According to his popular 80s ditty, throaty Canadian singer Bryan Adams played his first guitar until his fingers bled – a phrase often used to describe the hours and hours of continuous practice needed to master the instrument. For his latest art installation Moscow-based media artist Dmitry Morozov has taken a more literal approach to music creation, with a synthesized sound maker powered by his blood. Lots and lots of blood.

Regular readers may be familiar with Morozov's odd art/music creations, including the electropollock painting machine, the volnovod cable twister and the pyrite sun player. For his Until I Die project, he wanted to use his "vitality to create electronic sounds."

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He gradually drained the 4.5 liters (9.5 pints) of blood needed for the project over an 18 month period, with Morozov saying that conservation techniques were employed to ensure that his donation retained its chemical composition and color, while keeping it free from contamination. The blood pool was then diluted with distilled water (and additives like sodium citrite, antibiotics and glucose) to produce the 7 liters needed for the installation. The very last 200 ml (0.4 pint) of blood was drawn directly from Morozov's arm during the project's presentation.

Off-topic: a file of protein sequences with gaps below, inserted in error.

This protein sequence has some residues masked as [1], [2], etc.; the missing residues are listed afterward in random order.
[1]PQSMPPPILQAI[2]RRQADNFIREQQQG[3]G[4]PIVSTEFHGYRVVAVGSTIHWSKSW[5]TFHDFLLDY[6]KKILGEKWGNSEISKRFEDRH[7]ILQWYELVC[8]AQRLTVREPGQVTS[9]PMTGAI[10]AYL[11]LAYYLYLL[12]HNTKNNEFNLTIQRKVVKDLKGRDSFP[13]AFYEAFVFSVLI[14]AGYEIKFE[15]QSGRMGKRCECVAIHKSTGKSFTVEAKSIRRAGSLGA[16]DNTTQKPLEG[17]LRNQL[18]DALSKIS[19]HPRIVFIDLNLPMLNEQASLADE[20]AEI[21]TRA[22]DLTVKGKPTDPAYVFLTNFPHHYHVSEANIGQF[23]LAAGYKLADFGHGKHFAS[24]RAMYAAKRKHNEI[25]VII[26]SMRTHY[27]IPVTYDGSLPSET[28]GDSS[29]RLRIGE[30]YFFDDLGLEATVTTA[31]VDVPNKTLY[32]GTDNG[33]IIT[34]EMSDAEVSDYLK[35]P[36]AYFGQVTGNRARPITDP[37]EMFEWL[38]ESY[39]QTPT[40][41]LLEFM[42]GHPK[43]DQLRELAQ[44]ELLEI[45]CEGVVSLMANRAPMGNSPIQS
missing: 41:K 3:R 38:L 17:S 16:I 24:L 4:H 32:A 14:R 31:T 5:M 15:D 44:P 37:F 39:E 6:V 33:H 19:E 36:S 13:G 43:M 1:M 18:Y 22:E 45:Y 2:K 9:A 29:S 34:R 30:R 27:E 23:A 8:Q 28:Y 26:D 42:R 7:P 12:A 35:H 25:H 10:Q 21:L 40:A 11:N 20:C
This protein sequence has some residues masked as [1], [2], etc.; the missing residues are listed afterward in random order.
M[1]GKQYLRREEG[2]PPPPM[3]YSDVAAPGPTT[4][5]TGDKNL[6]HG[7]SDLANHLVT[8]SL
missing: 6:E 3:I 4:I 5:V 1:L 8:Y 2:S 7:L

The artist says that the project reimagines the experiments of Luigi Galvani and Alessandro Volta to create a direct current battery, with metals such as copper acting as the anode and aluminum as the cathode, while the blood serves as an electrolyte. Each of the five battery units has 11 storage tanks and manages to produce about 0.6 V of electricity.

The installation ramps up a total output of 3 V at 1,000 mAh. The bloody batteries power a centrally-positioned algorithm-based synth module that composes the sound and outputs through a small speaker.

Materials used for the project include glass jars, acrylic frames, steel rods and custom electronics. Morozov reports that the Until I Die installation ran for about 8 hours after its launch at a gallery in Ljubljana, Slovenia.

The video below shows the vampire synth in action.

Source: Dmitry Morozov

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